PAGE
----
He feels arms around his waist, a body pressed against him. He opens his eyes and reflexively embraces Sage back. And who else would you expect to hug his officially designated executioner?
His cheek pressed against Sky’s lower chest, Sage whispers, “I know you’ll do everything you can.”
Sky nods, unable to speak for a moment. Then he releases the Bunny and says, “Bring Alma and Gwydion. And...get the others ready.”
Sage nods. He looks like he’s about to say something, but then turns and goes.
Gwydion enters first, and seeing Sky’s face, murmurs a quiet greeting and takes a seat to wait for Alma. Sky mechanically makes tea for him, and Dion is already drinking his by the time Alma arrives. Her face is composed but her eyes have the glassy look of one spending too much energy trying to outrun her own emotions.
After activating the privacy spell, Sky asks her, “Are they ready to go?”
"I expect so, yes," Alma replies.
“Go where?” Dion asks.
Sky says heavily, “We have a contingency plan in place. In case the Council...decided what it did indeed decide. Alma will slip away, taking the Bunnies to one of the many worlds connected to the Urbis Caelestis.” He goes to his locker and puts on his jacket, and takes his field cap off its hook on the wall.
“And you didn’t see fit to tell me?” Dion comments, his face rigidly passionless.
“I specifically decided not to tell you,” Sky replies as he puts his cap on. “You can claim truthfully that you have no idea where they are. And that you had nothing to do with planning or aiding the escape. This will allow you to stay free, even work to reverse the ruling and allow them to return.”
Alma murmurs, “You know that will never happen, Sky.”
Dion’s eyebrows furrow a fraction as he inquires, “Then what are you going to be doing, Inspector?”
“I will be...making sure Alma has enough time to get away.” He takes a shortsword out of his locker and straps it on.
Dion looks at him in consternation. “Are you...are you talking about taking up arms against the Guardia?”
“They probably won’t send Guardia,” Sky replies. “The Council has its own agents. The Sikari.”
“You will do no such thing, Tuma-Sukai!” Alma stands to face him, her tone allowing no room for argument. “The Sikari are killers. Gods and demigods and combat wizards, trained to hunt down and eliminate the enemies of the Council.”
“Sergeant Alma is quite correct, Inspector. If the Council employs the Sikari, you will purchase little time,” says Dion.
“I am aware of their capability,” says Sky. “I was on an undercover mission once, infiltrating a diabolist cult. After I sent a message confirming that they were indeed summoning demons, I thought the Guardia would be sent in to make arrests. Instead, the Council sent a team of Sikari. They killed every member of that cult. As an example.”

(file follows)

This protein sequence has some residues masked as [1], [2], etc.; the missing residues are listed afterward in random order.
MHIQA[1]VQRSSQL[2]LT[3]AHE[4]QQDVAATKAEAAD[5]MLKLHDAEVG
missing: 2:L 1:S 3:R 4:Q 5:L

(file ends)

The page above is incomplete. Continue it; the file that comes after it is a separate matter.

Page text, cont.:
“I am sure there are other ways,” Alma insists.
“Every minute we delay–” Sky begins, but Dion interrupts. “Please! You two are talking about being declared enemies of the Council. If you would allow me–”
“I’ve been ordered to kill innocent people,” Sky says bitterly. “I won’t do it!”
“Sky–” Alma starts.
“I won’t!” Sky cuts her off, black lines flowing up from under his skin to writhe across his face, tattoos of war and strife. “And I won’t allow anyone else to do it.”
“Please, stop that,” Alma requests.
“If I’m now the Council’s enemy, then that’s a choice they made,” Sky growls, too angry to listen to the goddess, seeming to grow taller as he speaks. “Sergeant Gwydion, I leave you in command of Three Rats Station–”
“I can't accept that. You are committing suicide.” Gwydion states.
Sky orders him, “You will uphold the values and hierarchy of the Guardia–”
“Enough!” Alma shouts, reducing both gods to silence. She asks Gwydion, “What were you trying to say?”
“Let me go to my uncle,” Dion says, his tone even. “He responded to my message with an indication that he has a plan. Before we consider more drastic actions, I would ask that you allow me to get further direction from him. I was looking to avoid a personal trip, but the situation now requires it.” Turning to Sky directly, Dion adds, “Now what do the orders say, exactly?”
Sky breathes deeply. The tattoos begin to fade from his skin. “They order me to bring the Bunnies to the Council’s dungeons, and then to, to carry out any further orders the Council has for me. The Commander has already informed me that this will mean executing them.”
“Then we have to delay,” Dion says. “Please respond with a statement telling them that the Bunnies all have colds – no...high fevers. Something mysterious that we fear could be a plague. It’s just not safe to move them.”
Sky smirks. “Do you really think that will work?”
“If our choices are between that and feeding you to the proverbial pirañas so we can cross the river, then I think we have to try. It may work if the Commander still stands with us,” Alma says. She lays a hand on Sky's chest. “He will help sell this fiction. Sky, please. Let Gwydion try this.”
Sky nods reluctantly, then raises his right hand and places it on hers. Then he puts his left hand on Gwydion’s shoulder. “Thank you. Hurry back.”
Dion nods. “I will, Inspector.”
Sky doesn’t release the Sergeant’s shoulder for a moment. “This is not Guardia business, Gwydion. I cannot order you to do things that risk making you a declared enemy of the Council. In this, I’m not your commanding officer.”
Gwydion smiles slightly. “Understood...Tuma-Sukai.”